Mike Jakeman is an editor with the Economist Intelligence Unit where he focuses on Australia and Indonesia. He's also a sports writer and author of a book on the future of cricket called Saving the Test.
If you're an exceptional athlete and want to turn your talent into cash, consider moving to New York, Manchester or London.
For the second year in a row, Manchester City of the English Premier League pays the highest annual salaries in world sport, shelling out an average of $8.1 million per football (in the British sense) player, according to the latest edition of the global sport salaries survey, compiled by Sporting Intelligence. Previously a medium-sized club that had fallen on hard times, City has been transformed into a financial powerhouse after a takeover by Abu Dhabi's Sheikh Mansour in 2008. City's more famous neighbor, Manchester United, also pays its stars well, and has risen four places to eighth in the survey, making what was formerly a sooty industrial town in England's north-west into a goldmine for superstar footballers.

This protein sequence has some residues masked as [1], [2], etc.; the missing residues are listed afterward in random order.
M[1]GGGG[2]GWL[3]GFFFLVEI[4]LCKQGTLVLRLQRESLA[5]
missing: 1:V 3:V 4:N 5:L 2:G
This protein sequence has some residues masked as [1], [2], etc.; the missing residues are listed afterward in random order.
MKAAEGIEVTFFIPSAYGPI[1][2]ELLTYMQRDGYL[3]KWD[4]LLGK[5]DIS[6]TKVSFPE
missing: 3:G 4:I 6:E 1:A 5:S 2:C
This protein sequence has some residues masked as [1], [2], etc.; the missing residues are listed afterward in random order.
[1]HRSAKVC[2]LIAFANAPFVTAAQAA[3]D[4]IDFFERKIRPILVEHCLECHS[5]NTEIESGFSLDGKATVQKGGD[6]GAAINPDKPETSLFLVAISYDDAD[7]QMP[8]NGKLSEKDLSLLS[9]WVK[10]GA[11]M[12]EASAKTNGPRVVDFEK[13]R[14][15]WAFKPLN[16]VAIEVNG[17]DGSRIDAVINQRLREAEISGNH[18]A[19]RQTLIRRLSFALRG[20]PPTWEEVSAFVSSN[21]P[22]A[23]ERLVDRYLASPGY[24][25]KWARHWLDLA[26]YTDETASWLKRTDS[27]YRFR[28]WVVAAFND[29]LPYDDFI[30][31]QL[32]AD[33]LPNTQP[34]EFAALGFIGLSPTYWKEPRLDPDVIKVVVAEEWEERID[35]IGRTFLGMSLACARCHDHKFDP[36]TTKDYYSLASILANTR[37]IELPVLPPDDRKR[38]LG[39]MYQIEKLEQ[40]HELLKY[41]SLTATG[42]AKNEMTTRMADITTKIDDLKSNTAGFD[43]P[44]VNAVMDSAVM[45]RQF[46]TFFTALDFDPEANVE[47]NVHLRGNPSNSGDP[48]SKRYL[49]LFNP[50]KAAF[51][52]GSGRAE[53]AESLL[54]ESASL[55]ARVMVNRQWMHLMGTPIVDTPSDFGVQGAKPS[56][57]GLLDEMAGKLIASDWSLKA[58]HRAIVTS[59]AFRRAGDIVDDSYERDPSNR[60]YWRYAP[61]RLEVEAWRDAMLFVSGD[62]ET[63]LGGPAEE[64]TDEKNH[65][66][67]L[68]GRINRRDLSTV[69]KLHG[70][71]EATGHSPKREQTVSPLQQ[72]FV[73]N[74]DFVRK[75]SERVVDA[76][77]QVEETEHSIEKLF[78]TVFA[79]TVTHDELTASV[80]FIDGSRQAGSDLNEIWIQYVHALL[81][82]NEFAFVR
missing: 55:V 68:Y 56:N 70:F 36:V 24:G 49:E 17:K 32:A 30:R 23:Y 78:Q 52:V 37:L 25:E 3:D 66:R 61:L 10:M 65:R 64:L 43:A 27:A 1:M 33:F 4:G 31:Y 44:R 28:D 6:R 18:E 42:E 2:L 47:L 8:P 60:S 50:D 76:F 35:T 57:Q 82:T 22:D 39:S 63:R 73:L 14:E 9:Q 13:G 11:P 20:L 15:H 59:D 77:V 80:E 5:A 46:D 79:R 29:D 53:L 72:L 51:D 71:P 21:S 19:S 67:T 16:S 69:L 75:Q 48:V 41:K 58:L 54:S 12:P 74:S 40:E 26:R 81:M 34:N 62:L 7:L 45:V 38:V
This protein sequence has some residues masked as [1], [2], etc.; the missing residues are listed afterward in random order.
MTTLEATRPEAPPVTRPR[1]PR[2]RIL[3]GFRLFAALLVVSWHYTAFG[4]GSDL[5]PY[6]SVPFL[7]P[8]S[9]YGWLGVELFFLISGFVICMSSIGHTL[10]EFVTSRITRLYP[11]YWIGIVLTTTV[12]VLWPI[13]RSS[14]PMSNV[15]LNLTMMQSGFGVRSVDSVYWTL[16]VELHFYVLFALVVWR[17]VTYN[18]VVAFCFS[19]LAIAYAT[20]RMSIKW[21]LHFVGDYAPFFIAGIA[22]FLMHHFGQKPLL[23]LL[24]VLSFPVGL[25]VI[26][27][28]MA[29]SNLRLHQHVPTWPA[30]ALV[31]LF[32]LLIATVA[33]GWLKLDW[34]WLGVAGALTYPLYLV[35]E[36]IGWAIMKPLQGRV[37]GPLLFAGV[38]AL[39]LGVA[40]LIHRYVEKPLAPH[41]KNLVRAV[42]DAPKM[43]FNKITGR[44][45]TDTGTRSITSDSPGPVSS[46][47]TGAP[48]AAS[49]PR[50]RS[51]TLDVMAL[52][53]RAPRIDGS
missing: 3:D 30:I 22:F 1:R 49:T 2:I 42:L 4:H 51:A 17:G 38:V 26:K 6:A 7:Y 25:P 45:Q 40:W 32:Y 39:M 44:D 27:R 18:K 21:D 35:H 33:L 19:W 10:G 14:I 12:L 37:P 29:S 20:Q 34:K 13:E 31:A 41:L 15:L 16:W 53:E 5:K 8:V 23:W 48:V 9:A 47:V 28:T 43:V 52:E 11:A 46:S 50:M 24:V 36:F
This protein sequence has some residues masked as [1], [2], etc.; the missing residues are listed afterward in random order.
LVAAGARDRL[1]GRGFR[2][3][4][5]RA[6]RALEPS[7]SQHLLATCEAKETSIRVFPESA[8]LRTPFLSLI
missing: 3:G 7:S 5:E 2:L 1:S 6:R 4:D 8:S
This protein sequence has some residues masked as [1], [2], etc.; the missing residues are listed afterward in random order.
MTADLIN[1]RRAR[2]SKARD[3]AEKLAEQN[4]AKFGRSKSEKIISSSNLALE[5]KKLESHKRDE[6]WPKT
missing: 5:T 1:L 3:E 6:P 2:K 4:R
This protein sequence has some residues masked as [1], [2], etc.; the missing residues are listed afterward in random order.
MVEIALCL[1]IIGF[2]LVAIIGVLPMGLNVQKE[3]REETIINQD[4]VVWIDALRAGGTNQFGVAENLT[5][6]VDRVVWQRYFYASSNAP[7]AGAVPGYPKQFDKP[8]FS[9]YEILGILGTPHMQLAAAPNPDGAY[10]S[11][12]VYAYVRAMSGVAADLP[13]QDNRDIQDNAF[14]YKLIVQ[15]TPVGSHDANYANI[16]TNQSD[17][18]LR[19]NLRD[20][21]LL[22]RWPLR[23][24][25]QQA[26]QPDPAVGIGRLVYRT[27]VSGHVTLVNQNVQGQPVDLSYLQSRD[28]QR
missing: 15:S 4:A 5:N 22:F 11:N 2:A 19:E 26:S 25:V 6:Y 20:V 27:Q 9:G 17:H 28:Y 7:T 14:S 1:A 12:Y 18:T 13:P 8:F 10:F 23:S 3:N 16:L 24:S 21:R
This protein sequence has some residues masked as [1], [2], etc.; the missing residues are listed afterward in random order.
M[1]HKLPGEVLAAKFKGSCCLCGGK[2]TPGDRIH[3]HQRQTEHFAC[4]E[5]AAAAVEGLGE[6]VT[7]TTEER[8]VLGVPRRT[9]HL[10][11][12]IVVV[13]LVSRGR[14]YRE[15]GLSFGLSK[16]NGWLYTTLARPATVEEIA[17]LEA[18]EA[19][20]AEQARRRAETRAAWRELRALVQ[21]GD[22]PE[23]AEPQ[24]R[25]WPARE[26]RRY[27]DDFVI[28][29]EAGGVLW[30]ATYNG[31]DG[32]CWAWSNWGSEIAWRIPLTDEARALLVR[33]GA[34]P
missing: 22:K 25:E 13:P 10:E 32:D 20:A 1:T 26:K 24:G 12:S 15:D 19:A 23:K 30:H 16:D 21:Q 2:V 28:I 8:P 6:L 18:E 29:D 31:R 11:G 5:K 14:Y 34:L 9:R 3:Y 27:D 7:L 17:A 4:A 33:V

New York is the sole destination in the top 20 for 2014 to be represented by three teams and by two sports. In second place are the New York Yankees, a perennial big-spender, while the Brooklyn Nets, a recipient of heavy investment from Russia's Mikhail Prokhorov, are sixth, paying an average of $6.8 million. The Knicks are 12th, paying $5.9 million.
The third hotspot is London, as represented by the football teams Chelsea and Arsenal, who are 10th and 11th, respectively. The remainder of the top 20 for 2014 comprises the biggest European soccer teams (Real Madrid, Barcelona, Bayern Munich, Juventus).
In American sports, the only teams in the top-20 were in basketball and baseball. By contrast, the highest-paying team in the U.S. National Hockey League, the Chicago Blackhawks, are ranked 76th, and the highest paying team in American football, the Minnesota Vikings, are all the way down at 115.
A five-year average shows the extent to which Sheikh Mansour's billions have built Manchester City—the team's average wage has risen by a preposterous 265 percent in that time. Salary growth among the other 19 of the top 20 clubs over that period stood at 25 percent. It also demonstrates the extent to which the US National Basketball League and Major League Baseball are catching up with the internationally beloved game known in most of the world as "football." Five of the top six best-paying teams over 2010-14 play football, compared with only three in 2014.
If none of those cities take your fancy, take a leaf out of David Beckham‘s book and consider Paris. Its principal soccer team, Paris Saint-Germain, was bought by the Qatar Investment Authority in 2011, and has since been on a worldwide spending spree. It is sure to be a mainstay of the salaries survey by the end of the decade.
This post originally appeared on Quartz, an Atlantic partner site.